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OSLO

UPDATED: Seventh body found in Norway mudslide, three still missing

Rescue workers have uncovered a seventh body from a landslide that buried homes in a village near Norway's capital, police said Sunday, with a two-year-old girl and her father among the dead.

The tragedy occurred early on Wednesday when houses were destroyed and  shifted hundreds of metres under a torrent of mud in the village of Ask, 25 kilometres northeast of Oslo.

Police spokesman Bjorn Christian Willersrud told journalists they hoped to find more survivors in the landslide zone. “It is still a rescue operation until we decide otherwise,” he said.

Earlier Sunday, the head of the rescue operation, Goran Syversen, told reporters: “We are working hard in the depression created by the landslide.

“We have five teams working at the same time. They are doing very difficult work which is not without risk. Nevertheless, we are making good progress.”

Police said the latest body was found near where two others had been recovered, but gave no further details. The teams, backed up by sniffer dogs, helicopters and drones, have now found three bodies on Sunday, one on Saturday and three on Friday.

Local residents left candles near the site of the tragedy.

Five of the recovered victims have been identified, including a woman in her fifties and her 29-year-old son, and a 40-year-old man and his two-year-old daughter.

The first victim to be recovered, on January 1st, was a 31-year-old man. Earlier police published the names of all 10 people, including the two-year-old and a 13-year-old, who went missing on Wednesday.

Ten people were also injured in the landslide, including one seriously who was transferred to Oslo for treatment.

About 1,000 people of the town’s population of 5,000 have been evacuated, because of fears for the safety of their homes as the land continues to move.

“It is a completely surreal and terrible situation,” one of the evacuees, Olav Gjerdingen, told AFP.

The rescuers received a visit Sunday from King Harald, his wife Sonja and Crown Prince Haakon, who lit candles for the victims in a local church.

“I’m having trouble finding something to say, because it’s absolutely horrible,” the king said after the visit.

“This terrible event impacts us all. I sympathise with you who are beginning the new year with sadness and uncertainty,” he said in a televised statement.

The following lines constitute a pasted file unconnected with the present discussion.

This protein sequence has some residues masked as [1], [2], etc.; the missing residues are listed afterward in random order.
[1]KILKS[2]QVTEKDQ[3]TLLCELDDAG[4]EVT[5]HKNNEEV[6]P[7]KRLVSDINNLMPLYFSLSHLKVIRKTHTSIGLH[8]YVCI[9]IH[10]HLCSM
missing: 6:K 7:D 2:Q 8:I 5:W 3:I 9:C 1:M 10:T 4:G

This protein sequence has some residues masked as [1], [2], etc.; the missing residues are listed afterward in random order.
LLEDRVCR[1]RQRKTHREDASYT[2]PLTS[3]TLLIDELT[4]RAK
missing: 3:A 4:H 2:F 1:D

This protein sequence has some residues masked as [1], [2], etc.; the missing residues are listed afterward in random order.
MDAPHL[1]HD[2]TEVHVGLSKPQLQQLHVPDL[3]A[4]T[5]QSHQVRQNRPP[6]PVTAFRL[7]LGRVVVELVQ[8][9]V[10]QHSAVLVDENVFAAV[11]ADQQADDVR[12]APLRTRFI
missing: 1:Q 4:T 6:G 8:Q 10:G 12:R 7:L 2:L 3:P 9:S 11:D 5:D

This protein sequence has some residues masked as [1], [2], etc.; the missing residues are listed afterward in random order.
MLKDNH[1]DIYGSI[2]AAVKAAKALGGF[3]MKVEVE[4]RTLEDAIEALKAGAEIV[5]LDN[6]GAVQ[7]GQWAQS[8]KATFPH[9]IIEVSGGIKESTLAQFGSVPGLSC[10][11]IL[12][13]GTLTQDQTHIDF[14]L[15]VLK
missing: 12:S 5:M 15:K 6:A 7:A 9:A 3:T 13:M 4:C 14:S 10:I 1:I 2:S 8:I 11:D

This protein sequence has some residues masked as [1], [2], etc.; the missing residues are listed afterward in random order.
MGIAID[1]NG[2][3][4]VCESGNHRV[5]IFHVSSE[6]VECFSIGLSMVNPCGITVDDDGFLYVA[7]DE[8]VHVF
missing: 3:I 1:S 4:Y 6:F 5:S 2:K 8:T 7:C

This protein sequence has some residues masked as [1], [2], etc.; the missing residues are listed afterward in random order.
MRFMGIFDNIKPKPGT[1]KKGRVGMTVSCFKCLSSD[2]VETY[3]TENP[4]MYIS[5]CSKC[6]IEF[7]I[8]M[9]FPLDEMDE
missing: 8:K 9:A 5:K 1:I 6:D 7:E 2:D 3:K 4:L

The authorities have banned all aircraft from the disaster area until 3pm Monday as they conduct aerial searches.

The teams, who are also seeking to rescue family pets, were digging channels in the ground to evacuate casualties.

The Norwegian Water Resources and Energy Directorate (NVE) said the disaster was a “quick clay slide” of approximately 300 by 800 metres (yards).

Quick clay is a sort of clay found in Norway and Sweden that can collapse and turn to fluid when overstressed.

On the recommendations of the NVE, the authorities decided to narrow the evacuation, allowing some local people to return to their homes.                              

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OSLO

Have Oslo’s new electric scooter rules reduced accidents?

New rules were brought in to combat the sharp rise in accidents and injuries involving electric scooters in Oslo. But, one month later, have the new regulations done the job?  

Have new rules had an impact on the number of accidents involving scooters in Oslo. Pictured it two e-scooters parked outside a

New rules brought in to cut down on the number of e-scooter accidents in Norway’s capital appear to have had the desired effect as incidents were more halved in September, when the rules were introduced, compared to the month before. 

This is according to figures from Oslo University Hospital’s (OUS) emergency department that have been obtained by newspaper Aftenposten

The Emergency Medical Service in Oslo registered 143 injuries in connection with electric scooters in September. In August, the month before measures were brought in, there were 301 injuries.’

Compared to the peak of accidents in June, where 436 injuries were recorded, incidents are down by almost two-thirds. 

“We are very happy. This is what we hoped for,” Henrik Siverts, chief physician at OUS’s emergency department, told the newspaper Aftenposten

‘We feared it would happen’: Oslo sees first death of electric scooter rider

Among the new stricter rules introduced for rental scooters, which included significantly cutting the number of devices in the city, was a curfew that prevented people from using them between 11pm and 5am. 

Siverts said that the curfew had a dramatic effect in reducing accidents at night. 

“Unsurprisingly, accidents have gone down at night time. What injuries we do get at night are probably people who privately own their scooters. But accidents have also gone down during the day, too,” he explained.  

Just eight injuries were recorded in September at night, compared to just under 100 in August. 

Over the summer, a surge in accidents meant accident and emergency departments in Oslo were forced to have more staff on during weekends. Still, as a result of the reduction in scooter accidents, staffing has now returned to normal. 

Have your say

Have the new e-scooter rules in Oslo been effective? Let us know in the poll below. 

 

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